The principal rationale for the original US invasion of Afghanistan was the elimination of an al-Qaeda safe haven. Almost a decade later, the terrorist group is much diminished there, as well as in Pakistan, prompting serious second thoughts within the administration about ramping up forces in the region. Aides to special envoy Richard Holbrooke suggest that though the Taliban is resurgent, should they gain control again they would not ally with the terrorist group.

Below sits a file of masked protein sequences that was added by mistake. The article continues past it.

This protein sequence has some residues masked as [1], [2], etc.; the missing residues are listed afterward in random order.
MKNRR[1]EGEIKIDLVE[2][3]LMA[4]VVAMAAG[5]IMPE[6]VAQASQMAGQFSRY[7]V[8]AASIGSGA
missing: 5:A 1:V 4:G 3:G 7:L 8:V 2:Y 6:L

Al-Qaeda is said to be beset by lack of leaders, funds, and weapons. “It’s not romantic to be cold and hungry and hiding,” a US official tells the Wall Street Journal. Even Gen. Stanley McChrystal has noted a steep falloff in foreign fighters in Afghanistan. Still, skeptics say al-Qaeda is resilient, and a Taliban victory would benefit the group as well. Even if a Taliban-dominated government was hostile to al-Qaeda, one official notes, they might have little power to keep the terrorist organization out of Afghanistan.